Buy-to-let landlords with less energy efficient properties will soon have to fork out up to £5,000 due to changes to ‘green tax’ rules, it has emerged.
From 2018, loans will no longer be available for property improvements that boost energy efficiency, and it’s estimated that around 330,000 investors could be affected.
What is the ‘green tax’?
The green tax, or green levy, is made up of a series of government measures intended to improve the energy efficiency of properties in the UK and encourage environmental friendliness.
They’re also designed to save households money on ever-increasing fuel bills, and with everything from boiler regulations to strict rating systems, the government are predicting 11% savings for the average household by 2020.
How have the ‘green tax’ rules changed?
With the changes, proposed by the Department for Business, Energy and Industrial Strategy, landlords will now have to pay in advance for property improvements such as cavity wall filling, insulation and the fitting of more efficient boilers.
Previously, buy-to-let homeowners were able to apply for loans from the Green Deal scheme. It was then the tenants - benefiting from lower bills - who repaid the loans.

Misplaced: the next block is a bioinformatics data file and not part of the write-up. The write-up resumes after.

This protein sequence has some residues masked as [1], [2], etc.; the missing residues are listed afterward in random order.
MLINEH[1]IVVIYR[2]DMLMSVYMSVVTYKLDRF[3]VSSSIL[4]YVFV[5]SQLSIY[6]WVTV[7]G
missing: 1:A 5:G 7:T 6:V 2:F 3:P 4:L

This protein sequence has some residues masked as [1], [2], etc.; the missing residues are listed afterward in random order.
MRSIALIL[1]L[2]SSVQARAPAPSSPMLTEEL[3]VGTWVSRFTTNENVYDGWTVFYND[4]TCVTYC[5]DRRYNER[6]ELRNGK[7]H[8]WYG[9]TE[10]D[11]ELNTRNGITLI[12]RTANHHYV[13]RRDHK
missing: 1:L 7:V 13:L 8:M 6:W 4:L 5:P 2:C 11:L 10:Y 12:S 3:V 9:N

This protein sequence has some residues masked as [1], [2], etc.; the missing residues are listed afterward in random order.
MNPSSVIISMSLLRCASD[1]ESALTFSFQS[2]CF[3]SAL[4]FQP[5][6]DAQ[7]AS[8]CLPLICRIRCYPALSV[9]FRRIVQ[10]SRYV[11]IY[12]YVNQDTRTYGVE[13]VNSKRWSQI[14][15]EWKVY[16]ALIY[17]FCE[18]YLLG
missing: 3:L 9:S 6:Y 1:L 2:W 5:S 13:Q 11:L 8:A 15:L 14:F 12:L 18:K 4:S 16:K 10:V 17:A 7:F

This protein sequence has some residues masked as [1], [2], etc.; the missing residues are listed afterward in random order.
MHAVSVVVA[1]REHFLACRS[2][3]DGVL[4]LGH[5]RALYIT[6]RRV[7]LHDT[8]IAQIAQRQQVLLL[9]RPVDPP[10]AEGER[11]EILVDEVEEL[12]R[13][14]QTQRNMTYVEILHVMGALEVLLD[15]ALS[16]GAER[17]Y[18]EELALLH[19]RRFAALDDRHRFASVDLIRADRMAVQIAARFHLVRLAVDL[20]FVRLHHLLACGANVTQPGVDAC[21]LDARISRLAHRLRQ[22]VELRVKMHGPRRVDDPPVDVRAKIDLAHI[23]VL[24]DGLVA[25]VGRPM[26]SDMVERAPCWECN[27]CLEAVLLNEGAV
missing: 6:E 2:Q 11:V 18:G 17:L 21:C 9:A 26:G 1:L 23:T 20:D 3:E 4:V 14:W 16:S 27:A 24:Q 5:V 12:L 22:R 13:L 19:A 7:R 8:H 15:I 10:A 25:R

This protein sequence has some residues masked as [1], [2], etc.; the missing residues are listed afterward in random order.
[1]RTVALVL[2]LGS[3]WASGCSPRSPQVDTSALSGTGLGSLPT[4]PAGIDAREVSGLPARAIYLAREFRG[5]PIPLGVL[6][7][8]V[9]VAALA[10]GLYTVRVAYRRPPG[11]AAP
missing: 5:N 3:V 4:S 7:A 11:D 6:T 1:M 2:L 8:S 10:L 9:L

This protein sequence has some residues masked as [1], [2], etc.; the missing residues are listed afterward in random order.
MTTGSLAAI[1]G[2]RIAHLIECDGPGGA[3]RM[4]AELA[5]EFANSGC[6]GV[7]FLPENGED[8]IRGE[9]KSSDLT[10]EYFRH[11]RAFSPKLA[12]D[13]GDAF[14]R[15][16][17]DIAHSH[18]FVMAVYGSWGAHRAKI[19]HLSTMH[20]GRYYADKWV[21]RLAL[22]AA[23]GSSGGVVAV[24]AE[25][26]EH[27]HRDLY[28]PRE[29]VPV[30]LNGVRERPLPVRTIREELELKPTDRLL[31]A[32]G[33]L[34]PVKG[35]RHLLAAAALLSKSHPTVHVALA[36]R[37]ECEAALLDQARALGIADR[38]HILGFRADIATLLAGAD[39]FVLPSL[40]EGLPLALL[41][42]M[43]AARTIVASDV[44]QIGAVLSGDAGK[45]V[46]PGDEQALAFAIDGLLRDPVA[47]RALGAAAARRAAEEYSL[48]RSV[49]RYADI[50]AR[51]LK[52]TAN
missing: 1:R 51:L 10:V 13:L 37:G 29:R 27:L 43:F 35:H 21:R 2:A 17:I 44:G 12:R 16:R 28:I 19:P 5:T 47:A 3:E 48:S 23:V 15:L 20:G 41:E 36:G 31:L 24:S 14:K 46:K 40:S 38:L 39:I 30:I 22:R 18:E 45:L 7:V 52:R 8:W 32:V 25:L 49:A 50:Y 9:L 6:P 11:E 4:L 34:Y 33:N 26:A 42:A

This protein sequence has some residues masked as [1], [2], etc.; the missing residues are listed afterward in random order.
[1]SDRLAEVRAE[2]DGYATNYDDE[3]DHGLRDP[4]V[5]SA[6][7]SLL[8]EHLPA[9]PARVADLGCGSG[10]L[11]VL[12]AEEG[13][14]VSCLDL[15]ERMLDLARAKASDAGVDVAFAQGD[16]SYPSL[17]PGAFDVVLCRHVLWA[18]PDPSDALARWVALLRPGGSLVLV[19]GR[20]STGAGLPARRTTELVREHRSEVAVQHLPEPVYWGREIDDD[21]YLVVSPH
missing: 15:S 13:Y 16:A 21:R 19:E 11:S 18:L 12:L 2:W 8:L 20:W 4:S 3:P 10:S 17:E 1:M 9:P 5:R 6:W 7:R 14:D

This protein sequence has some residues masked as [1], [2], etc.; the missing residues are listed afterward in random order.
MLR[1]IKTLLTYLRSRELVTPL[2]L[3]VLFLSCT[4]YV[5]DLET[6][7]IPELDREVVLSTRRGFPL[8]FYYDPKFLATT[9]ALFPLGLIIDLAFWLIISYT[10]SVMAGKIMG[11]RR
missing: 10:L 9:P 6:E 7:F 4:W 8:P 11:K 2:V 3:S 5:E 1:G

What will landlords have to do?
In a nutshell, landlords will have to improve their properties to meet at least a Band E energy efficiency rating.
Over 300,000 homes - mostly Victorian and Edwardian properties - currently in bands F and G will need major work, and it’ll be up to landlords to foot the bill.
How much will it cost to make properties more energy efficient?
But how much will this cost? Well, the positive news is that the government are proposing a £5,000 spending cap on improvements, and in reality estimate that most landlords won’t have to pay over £1,800.
Landlords may pass on these extra fees to tenants in the form of higher rents, says Richard Jones, policy advisor at the Residential Landlords Association.
Jones added: “Landlords have been harshly treated. This is an extra stealth tax on top of all the other measures that threaten the finances of the sector.”
With a number of buy-to-let changes in 2016 already, it remains to be seen how landlords will react to the latest legislation change.
What do you make of this latest change? Let us know in the comments below.